Saturday, January 15, 2011

You Can't Take It With You

I get a call from a funeral director.  "Her family had reported her missing and the police even did a search of the house, but no-one knew where she'd gone for two weeks.  Then the daughter found her under a pile of newspapers in the back room where she must have fallen while looking for something."

Don't be this person.  I've had people fall and roll under couches, I've had people have heart attacks and expire behind stacks of Reader's Digest magazines - every issue since since 1984.

This is especially true if you live alone.

I understand that every home has it's fair share of detritus and that people have connections to other people and the past.  It is important to keep your grandmother's jewellery and if her orange and brown crockpot is still in good working order, go for it.  But use it or get rid of it.  And put her jewellery in a safety deposit box at the bank, except for a piece or two that you will actually wear.

Right now I'm out in the country in a very large, very new house filled with unplugged computers, boxes that haven't been open since 1993, biscuit tins containing tool parts and you can't eat at the dining table because it's full of Stuff.  My boyfriend's parents are massive hoarders.  There is a vague intention to tidy, catalogue and label.  It's crazy (driving ME crazy) but not unsalvageable.  At least the building itself is new and structurally sound, plus they're still in good health.  There is still hope.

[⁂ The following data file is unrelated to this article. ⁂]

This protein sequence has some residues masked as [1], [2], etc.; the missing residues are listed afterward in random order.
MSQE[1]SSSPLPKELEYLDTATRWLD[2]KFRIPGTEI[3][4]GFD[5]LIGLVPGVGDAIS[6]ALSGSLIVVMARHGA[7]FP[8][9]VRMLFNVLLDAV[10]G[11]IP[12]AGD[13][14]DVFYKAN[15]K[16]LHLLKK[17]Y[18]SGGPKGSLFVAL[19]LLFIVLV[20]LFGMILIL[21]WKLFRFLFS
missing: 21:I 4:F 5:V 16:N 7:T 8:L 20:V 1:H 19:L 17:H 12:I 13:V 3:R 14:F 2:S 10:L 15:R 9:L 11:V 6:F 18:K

Further down the slippery slope however, lies a friend who lives in the crumbling wreck of her father's old house.  There are various issues with his Estate that need sorting out, but in the meanwhile she lives in a home where you can see the stumpwork through holes in the bathroom floor.
You cannot see the floor in her bedroom however, because of The Stuff covering it.  In the bed itself you'll find everything from books to candy to knives and about half of all the underwear she owns.
It's a frightening combination of  shrine to the dead (his old books and furniture are still there) and a college frat house.

  • Don't hold onto other lives that aren't yours.
  • Don't confuse getting possessions with getting a life.
  • And if you have to walk sideways down the hall because of The Stuff, and if guests have to clear away small mountains of The Stuff before they sit down - you have let The Stuff take over your life and this is Not Good.

So yes, I know you love your grandmother and her things mean a lot to you.
But please, please do not keep her ageing issues of Reader's Digest magazine.
Because you know, one day you'll have a heart attack too.    

~ Useful ~

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